Old Sulehay habitat protection

Old Sulehay, on the Northamptonshire/Peterborough border is a very special area of ancient woodland and limestone grassland full of flowers insects and animals, both common and scarce.

The Oolitic limestone in north Northamptonshire and Peterborough lies on the Lincolnshire limestone. With considerable ancient woodland remaining on the boulder clay areas, it is a landscape with a high concentration of sites that are already important for wildlife and is one of the few areas where a diverse mosaic of wildlife rich habitats occur next to each other. The Trust’s ultimate vision is to link 18 SSSI/NNR/CWS sites totalling 400 hectares of which this is one.

To this end Restore Our Planet’s donation was used specifically for the purchase of 3 adjoining areas: Ring Haw, Nassington Gullet and associated arable farmland in all totalling 39 hectares.

Following the purchase, two arable fields were restored to limestone grasslandusing green hay from nearby species-rich grassland. This has been incredibly succesful and the fields are now managed by grazing using the Wildlife Trust’s own Highland cattle.

The site is regularly visited by botanists both local and further afield.

Nassington Gullet supports a range of plants associated with more open, disturbed habitats. It is managed partly mechanically, cut with a tractor, and by sheep and cattle grazing.

The Ring Haw site includes an old quarry office used by the Wildlife Trust for delivering a range of training events, from general ecological skills through to invertebrate identification.

In 2021 BCN have focussed on improving the infrastructure for grazing by repairing and extending fencing and installing a water trough. The southern end of the reserve has never looked so good as species-rich grassland develops under better grazing management.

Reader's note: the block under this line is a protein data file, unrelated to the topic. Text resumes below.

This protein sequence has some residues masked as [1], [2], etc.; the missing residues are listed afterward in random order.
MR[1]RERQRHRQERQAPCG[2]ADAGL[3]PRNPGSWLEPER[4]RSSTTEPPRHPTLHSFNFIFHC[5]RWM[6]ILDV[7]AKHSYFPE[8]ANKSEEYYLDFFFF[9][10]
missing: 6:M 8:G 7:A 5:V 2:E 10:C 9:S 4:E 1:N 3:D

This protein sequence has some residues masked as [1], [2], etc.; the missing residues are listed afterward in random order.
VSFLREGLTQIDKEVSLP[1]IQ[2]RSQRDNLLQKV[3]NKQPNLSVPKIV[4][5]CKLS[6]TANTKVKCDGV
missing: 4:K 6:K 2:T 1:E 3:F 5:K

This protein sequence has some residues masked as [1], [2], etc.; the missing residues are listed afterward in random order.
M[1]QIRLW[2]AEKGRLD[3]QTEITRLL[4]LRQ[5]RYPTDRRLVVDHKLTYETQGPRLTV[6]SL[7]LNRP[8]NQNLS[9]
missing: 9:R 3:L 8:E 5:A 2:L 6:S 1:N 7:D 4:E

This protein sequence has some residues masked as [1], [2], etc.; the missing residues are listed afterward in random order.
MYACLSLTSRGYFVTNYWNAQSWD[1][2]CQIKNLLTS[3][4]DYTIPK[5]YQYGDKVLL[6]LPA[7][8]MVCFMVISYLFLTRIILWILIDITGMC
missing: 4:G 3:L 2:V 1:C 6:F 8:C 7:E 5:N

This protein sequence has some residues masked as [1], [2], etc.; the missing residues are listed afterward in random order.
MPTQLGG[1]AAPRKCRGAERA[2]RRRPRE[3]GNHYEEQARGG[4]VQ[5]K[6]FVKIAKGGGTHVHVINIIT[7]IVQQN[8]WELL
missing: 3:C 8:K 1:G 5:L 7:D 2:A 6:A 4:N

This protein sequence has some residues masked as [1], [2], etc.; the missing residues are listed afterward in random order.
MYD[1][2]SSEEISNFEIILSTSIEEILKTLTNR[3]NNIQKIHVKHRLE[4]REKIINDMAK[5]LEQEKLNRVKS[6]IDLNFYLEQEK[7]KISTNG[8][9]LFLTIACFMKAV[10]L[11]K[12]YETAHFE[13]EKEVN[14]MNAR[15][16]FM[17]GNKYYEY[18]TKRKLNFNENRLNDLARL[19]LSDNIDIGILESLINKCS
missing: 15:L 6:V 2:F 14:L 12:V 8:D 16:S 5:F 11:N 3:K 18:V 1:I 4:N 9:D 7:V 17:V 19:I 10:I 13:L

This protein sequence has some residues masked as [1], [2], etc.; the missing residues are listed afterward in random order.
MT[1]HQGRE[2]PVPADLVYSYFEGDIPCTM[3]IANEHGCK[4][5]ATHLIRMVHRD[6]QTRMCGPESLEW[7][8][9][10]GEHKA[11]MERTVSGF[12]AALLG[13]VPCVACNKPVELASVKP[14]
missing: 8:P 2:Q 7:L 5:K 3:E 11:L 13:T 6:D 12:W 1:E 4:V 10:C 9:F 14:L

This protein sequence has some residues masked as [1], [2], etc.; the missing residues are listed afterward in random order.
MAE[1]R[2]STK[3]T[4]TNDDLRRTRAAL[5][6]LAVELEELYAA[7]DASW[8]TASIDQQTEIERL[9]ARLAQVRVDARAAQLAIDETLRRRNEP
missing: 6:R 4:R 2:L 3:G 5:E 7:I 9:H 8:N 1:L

Attention is now turning to a different area. Approaching the former quarry office much wildlife benefit has been lost as trees and scrub have encroached over the track side and shaded out the plants and wildflowers that flourished there.

With the help of a further grant from Restore this vegetation can be cut back along around 300m of the track allowing more light in again, creating a more varied structure to help plants and invertebrates.

Monitoring work in the nearby areas similarly restored over the last few years recorded 86 flowering plants, including Greater butterfly orchid, Hairy St. John`s wort and Nettle-leaved bellflower.

It is expected that butterflies including the Silver-washed fritillary and other diverse species will benefit from these environmental improvements.

 

Wilder UK – Stewardship of Nature

Globally and nationally natural systems face collapse and wildlife numbers continue to plummet. Across the UK alone, 56% of species are in decline, 165 are critically endangered and some, that were once so synonymous with the British countryside, have all but disappeared: hedgehog numbers have halved since the turn of the century and 96% of Turtle doves have been lost in the last 20 years.

Despite decades of work by dedicated and skilled environmental conservation organisations across the globe, our natural systems continue to decline. Traditional intensive human-led conservation management (which has focused on preserving a narrow selection of protected sites and key species) is no longer enough to arrest the devastating loss of nature.

But all is not lost.